And these are the rules that you shall set before them. (Exodus 21:1). The ghosts of two gentlemen walk together through an olive grove near the Temple. One, Hillel, takes a deep breath of the fresh air and smiles for that reason, or for no reason at all. The other, Shammai, walks with hunched shoulders, his mouth pursed tight as if he were weaned on a pickle.Read More


The Characteristics of a Mensch

By David Curzon

This week’s portion contains the revelation on Sinai and the Ten Commandments, but it starts with Jethro, the Midianite priest who was the father-in-law of Moses, and as a consequence is named after Jethro. Why has the rabbinic tradition organized the reading in this way? To my mind, we are being told to pay close attention to Jethro’s character, and to take as much notice of him as Moses did when Jethro was giving him advice on how to govern: “So Moses hearkened to the voice of his father-in-law, and did all that he had said.” (Exodus 18:24) A few verses further on, in Exodus 19:5, God is telling the Israelites through Moses to hearken (same verb in the Hebrew) to His voice and in effect do all He says and be “a kingdom of priests.” It’s hard to escape the implication that the priest Jethro is a model, a human embodiment of the intent of the commandments given on Sinai.Read More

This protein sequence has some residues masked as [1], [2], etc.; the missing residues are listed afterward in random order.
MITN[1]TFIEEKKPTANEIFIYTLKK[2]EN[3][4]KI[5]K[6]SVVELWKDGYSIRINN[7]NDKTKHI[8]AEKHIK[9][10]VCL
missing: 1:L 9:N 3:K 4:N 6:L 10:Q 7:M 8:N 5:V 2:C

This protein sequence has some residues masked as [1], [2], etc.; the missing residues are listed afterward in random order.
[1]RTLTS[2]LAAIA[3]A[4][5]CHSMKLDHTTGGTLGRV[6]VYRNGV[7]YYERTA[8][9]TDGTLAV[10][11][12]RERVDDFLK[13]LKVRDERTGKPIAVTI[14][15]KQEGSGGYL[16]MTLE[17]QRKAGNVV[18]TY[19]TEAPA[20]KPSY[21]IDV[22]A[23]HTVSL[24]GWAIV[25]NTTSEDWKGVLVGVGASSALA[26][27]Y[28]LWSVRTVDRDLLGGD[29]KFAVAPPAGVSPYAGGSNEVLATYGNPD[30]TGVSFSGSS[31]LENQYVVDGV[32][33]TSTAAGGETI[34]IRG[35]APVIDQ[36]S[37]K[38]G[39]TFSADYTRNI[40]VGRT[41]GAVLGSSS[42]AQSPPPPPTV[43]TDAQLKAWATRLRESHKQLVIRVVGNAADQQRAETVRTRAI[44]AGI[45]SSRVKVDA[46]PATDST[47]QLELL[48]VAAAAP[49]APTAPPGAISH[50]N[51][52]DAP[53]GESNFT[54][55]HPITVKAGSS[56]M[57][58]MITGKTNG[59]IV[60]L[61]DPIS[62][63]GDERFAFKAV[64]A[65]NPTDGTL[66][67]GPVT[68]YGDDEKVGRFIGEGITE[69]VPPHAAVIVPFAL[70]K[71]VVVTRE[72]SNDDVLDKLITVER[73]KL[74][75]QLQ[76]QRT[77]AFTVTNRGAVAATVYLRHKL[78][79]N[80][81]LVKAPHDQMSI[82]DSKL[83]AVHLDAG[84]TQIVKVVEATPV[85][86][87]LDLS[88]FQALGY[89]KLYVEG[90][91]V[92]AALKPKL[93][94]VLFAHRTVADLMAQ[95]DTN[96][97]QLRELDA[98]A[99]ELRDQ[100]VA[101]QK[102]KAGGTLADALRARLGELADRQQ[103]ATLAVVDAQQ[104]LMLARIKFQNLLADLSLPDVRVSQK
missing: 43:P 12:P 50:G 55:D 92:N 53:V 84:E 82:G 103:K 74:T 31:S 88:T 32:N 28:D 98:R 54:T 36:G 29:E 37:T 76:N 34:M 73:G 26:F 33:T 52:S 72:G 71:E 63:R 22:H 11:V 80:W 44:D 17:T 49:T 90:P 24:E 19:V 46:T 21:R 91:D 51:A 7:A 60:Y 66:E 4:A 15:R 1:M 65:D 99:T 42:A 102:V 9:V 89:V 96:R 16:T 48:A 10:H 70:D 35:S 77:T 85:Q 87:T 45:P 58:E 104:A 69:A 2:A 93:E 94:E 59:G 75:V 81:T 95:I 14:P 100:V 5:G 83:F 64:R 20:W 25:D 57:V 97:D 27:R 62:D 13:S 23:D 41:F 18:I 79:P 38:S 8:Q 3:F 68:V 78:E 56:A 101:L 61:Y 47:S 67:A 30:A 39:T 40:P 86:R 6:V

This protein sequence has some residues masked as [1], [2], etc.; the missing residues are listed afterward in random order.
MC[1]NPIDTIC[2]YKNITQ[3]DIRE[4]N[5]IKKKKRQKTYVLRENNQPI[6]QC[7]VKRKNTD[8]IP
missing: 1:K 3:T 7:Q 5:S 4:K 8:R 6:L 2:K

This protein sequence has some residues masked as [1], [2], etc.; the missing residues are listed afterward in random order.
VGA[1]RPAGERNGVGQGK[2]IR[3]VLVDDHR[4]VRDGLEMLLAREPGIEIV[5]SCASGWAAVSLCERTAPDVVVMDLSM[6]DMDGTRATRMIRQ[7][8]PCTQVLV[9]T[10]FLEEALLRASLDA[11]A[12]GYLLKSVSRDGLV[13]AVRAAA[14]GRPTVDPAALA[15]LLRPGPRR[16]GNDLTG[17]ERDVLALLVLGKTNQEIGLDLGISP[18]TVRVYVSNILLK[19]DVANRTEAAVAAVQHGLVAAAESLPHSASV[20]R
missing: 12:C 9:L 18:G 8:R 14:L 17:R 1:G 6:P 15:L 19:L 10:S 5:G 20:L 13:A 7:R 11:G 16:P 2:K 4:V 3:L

Claustrophobic Kindness

By Sasha Weiss

This week’s portion, Be-Shallah, contains some of the most powerful and familiar images from the Exodus story: the pillar of fire that illuminates the night as the people walk through the desert; the pillar of smoke that shields them during the day; the dazzling wall of water in the Sea of Reeds; Pharaoh’s army submerged as the sea closes on itself again; manna that rains down from the sky like dew; Moses presiding over the victory against Amalek with upraised arms.Read More


Translating the Audience

By Leonard Greenspoon

Five times in this week’s portion, Bo, the reader, is told to tell the story of the Exodus to a family audience. But who exactly is to be told?Read More